'This has not gone as I had planned': Douglas Ross under pressure over expenses cover up claims

11 June 2024, 17:20 | Updated: 11 June 2024, 17:25

Douglas Ross answers reporters' questions on his expenses while campaigning in Edinburgh
Douglas Ross answers reporters' questions on his expenses while campaigning in Edinburgh. Picture: Alamy

By Gina Davidson

Scottish Tory leader Douglas Ross has admitted to LBC that the General Election campaign has not gone to plan, as scrutiny mounts over his decision to quit amid allegations of a Westminster expenses cover up.

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He said the last few days had not been "good enough" and said he was "sorry" for the impact of his actions on Scottish Conservative voters.

He also refused to say he believed his party and Rishi Sunak will win on July 4.

Ross also said he was "comfortable" with the Independent Parliamentary Standards Authority reviewing his expenses after it was alleged he claimed for travel in his role as football linesman. Reports in the Sunday Mail claimed Ross’ advisers flagged concerns over 28 parliamentary travel claims that may have been combined with his football work.

He admitted the last few days had been "very challenging" for his party but reiterated that his decision to stand down as party leader after the election - and as an MSP if he's re-elected to Westminster - was as a result of listening to concerns from fellow Tory MSPs and not because of scrutiny of his expenses.

The embattled Scottish Tory chief announced on Monday he would step down from the leadership role in Holyrood following a row over his decision to contest the Aberdeenshire North and Moray East seat at the General Election. He had previously pledged not to run for Westminster again, saying he'd concentrate on Holyrood.

There was huge anger among Scottish Conservatives when he announced last week he would stand - as the party's management board had effectively de-selected former Scotland Office minister David Duguid who is currently recuperating from illness in hospital. Duguid has said he wants to stand for election.

Ahead of a visit to the King's Theatre in Edinburgh, which is undergoing a refurbishment project, Ross admitted to LBC: "This has not gone as I had planned, I have listened and reflected on what colleagues have said and I have responded accordingly."

He added: "It's been a very challenging few days and I'm not trying to ignore that or run away from that."

Ross said some in the MSP group had raised "legitimate concerns" about him potentially being an MP and MSP at the same time and the decision was not "universally popular".

A new leader will take the Scottish Conservatives into the 2026 Holyrood election, he said, adding: "They will be based in Holyrood to deliver what I hope will be another very good result for the Scottish Conservatives, following what I hope will be a good result in 2024."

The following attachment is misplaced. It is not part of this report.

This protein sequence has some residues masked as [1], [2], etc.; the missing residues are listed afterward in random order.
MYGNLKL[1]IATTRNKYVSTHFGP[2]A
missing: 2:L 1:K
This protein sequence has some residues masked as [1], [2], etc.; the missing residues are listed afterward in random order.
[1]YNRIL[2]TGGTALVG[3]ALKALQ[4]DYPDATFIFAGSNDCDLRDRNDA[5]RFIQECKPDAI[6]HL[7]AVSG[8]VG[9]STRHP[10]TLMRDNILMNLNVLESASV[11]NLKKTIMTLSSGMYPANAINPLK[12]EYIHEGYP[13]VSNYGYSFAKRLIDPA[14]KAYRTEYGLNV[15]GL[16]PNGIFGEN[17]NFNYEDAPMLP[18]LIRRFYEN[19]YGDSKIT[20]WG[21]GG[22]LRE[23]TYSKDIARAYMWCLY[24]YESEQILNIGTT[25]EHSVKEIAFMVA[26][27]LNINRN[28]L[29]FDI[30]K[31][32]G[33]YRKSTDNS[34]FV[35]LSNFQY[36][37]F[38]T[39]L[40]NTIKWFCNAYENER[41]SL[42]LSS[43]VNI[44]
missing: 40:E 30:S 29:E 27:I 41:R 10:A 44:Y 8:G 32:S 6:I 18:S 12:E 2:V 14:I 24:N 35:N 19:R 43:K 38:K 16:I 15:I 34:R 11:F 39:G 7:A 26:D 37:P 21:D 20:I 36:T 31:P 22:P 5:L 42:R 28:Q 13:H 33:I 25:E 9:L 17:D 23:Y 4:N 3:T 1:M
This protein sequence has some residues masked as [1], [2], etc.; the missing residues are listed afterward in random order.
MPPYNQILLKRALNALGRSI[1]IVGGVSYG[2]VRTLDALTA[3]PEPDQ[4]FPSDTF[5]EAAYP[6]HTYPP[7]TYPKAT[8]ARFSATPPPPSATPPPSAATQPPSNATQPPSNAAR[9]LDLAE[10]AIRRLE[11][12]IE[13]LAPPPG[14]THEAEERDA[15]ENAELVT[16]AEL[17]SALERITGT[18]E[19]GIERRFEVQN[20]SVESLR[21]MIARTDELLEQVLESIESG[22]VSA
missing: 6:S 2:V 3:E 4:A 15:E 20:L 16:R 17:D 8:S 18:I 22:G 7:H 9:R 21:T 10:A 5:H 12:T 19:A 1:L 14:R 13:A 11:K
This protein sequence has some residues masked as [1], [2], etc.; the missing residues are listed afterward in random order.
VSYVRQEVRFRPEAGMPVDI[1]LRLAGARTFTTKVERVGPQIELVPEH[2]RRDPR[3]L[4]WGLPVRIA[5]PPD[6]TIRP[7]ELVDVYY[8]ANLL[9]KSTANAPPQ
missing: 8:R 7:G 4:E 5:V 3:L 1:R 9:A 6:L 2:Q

Asked if he would apologise to Scottish Tory voters for the events of the last few days, he said: "Yeah, I'm sorry this has not been good enough. It's not how I planned the campaign.

"I didn't expect to be announcing that I would be standing down during the middle of the campaign. But I had to take a decision reflecting on what colleagues and others have said.

"The easiest thing to do would have been to hide away and do nothing, but I thought it was right to respond to those comments, to react in the way I have."

Asked if he had spoken to David Duguid about the selection row he said: “I have messaged David Duguid and I was very grateful to get a message back from him.

“I offered to speak to him. He said at the moment he would prefer to text.”

Ross also repeated he is content with IPSA reassessing whether there was any wrongdoing in his Westminster expense claims.

The SNP wrote to IPSA asking them to investigate Ross urgently and the party's deputy leader Keith Brown said: "If these allegations were fully substantiated, it would mean that Mr Ross has been abusing his public-funded Westminster expenses to unfairly fund his receipt of another, separate salary.

"It would amount to another Westminster expenses scandal carried out by the current leader of the Scottish Tory Party.

"Given the seriousness of this matter, it is in the public interest for these allegations to be investigated immediately."

Today asked if he is an expenses cheat, Douglas Ross said: “No, I am not. I am very comfortable that the expenses I have claimed have been made in my duties as a Member of Parliament. I think it's right if IPSA wants to scrutinise them, that they do so."

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